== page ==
I talk a lot about the Church being a people of God's mercy and delight. Here is another example of what that looks like:
Corrie ten Boom (1892-1983) was devout Dutch Christian who worked to rescue Jews during the Nazi occupation of the Netherlands. She recounts an attempt to recruit a pastor to assist in offering refuge to those trying to escape the Holocaust:
Back in the dining room I pulled the coverlet from the baby’s face. There was a long silence. The man leaned forward, his hand in spite of himself reaching for the tiny fist curled around the blanket. For a moment I saw compassion and fear struggle in his face. The he straightened. “Definitely not. We could lose our lives for this Jewish child!” Unseen by either of us, Father had appeared in the doorway. “Give the child to me, Corrie,” he said. Father held the baby, his white beard brushing the little face. . . . At last he looked up at the pastor. “You say we could lose our lives for this child. I would consider that the highest honor that could come to my family.”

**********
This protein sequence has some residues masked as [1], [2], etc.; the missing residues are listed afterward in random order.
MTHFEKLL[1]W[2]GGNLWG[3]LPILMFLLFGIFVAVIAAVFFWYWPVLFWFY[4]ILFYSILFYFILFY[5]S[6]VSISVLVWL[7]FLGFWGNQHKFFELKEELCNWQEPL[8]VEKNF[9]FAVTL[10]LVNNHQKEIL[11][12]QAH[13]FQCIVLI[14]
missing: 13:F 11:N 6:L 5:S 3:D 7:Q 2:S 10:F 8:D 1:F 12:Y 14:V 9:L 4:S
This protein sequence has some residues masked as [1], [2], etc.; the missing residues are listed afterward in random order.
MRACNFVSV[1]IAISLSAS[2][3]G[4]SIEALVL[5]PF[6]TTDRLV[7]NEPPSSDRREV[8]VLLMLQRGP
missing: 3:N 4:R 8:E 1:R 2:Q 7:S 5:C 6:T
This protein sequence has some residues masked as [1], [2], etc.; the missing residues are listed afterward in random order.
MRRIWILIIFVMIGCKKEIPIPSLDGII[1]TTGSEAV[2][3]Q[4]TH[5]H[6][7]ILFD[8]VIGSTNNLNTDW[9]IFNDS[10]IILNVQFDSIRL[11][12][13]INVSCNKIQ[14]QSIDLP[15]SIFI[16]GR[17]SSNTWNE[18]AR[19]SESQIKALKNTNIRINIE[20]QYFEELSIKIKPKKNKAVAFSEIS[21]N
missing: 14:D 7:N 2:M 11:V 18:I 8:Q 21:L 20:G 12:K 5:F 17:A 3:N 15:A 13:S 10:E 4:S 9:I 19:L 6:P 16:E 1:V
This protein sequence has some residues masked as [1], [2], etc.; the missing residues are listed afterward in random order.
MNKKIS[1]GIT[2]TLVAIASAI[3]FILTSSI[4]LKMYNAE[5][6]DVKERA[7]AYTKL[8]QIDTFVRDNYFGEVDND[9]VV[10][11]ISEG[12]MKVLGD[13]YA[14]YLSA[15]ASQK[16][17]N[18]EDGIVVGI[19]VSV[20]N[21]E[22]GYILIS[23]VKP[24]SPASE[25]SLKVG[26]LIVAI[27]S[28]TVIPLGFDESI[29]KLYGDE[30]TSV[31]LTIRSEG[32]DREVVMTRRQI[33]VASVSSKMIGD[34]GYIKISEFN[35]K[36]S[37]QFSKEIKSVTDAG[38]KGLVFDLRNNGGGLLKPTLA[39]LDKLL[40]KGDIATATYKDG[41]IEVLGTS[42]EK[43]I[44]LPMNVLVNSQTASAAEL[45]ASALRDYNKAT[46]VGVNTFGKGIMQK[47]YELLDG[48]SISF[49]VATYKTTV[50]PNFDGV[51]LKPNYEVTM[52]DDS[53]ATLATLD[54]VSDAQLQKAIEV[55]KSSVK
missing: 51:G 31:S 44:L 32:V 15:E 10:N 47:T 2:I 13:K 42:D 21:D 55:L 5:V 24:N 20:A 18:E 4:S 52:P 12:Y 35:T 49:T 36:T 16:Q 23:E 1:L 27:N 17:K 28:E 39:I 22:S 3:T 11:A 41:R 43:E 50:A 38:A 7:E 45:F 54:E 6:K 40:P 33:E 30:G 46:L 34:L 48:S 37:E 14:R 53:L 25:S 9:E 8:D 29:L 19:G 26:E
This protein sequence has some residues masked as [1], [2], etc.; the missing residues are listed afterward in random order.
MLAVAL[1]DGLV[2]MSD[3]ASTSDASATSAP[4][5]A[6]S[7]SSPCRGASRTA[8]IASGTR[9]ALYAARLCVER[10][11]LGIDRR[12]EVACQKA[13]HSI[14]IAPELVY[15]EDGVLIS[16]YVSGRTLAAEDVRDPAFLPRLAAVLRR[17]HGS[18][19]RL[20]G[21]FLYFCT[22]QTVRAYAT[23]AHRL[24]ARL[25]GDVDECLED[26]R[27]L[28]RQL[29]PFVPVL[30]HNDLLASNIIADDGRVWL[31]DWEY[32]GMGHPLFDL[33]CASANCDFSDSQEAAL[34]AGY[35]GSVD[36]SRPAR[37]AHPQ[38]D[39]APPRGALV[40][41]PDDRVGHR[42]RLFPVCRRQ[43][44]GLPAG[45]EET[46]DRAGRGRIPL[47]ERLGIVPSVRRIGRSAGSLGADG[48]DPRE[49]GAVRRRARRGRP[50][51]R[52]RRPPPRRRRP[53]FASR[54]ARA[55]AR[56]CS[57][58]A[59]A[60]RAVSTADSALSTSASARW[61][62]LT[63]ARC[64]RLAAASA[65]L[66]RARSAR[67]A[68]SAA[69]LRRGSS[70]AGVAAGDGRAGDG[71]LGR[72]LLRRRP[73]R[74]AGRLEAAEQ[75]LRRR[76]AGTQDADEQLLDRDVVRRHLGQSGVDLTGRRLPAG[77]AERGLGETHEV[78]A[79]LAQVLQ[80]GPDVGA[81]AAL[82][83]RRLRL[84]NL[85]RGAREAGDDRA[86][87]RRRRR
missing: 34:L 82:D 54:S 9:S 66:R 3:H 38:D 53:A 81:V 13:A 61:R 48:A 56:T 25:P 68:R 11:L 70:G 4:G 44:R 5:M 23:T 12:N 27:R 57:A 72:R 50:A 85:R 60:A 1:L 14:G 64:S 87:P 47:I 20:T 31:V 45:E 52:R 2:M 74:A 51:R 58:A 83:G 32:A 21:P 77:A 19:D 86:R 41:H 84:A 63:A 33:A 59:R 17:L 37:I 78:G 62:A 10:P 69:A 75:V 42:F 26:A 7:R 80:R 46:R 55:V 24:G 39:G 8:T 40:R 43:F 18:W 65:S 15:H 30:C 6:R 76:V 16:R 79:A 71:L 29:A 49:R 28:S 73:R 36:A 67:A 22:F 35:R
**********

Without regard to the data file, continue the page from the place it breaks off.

As it happened, Corrie’s father, Caspar ten Boom and other members of her family died in Nazi prison camps thereby receiving the honor of lying down their lives for the sake of the livers of others.
The ten Booms delighted in God and all other human beings, including those in whom it was inconvenient to delight, and thus they were prepared to extend mercy to those whose lives were threatened – even at the risk of their own safety and security. This is what it means to be a people of God’s mercy and delight. I pray that I and other Christians might more and more become such a people. I wonder how we might better form such a people.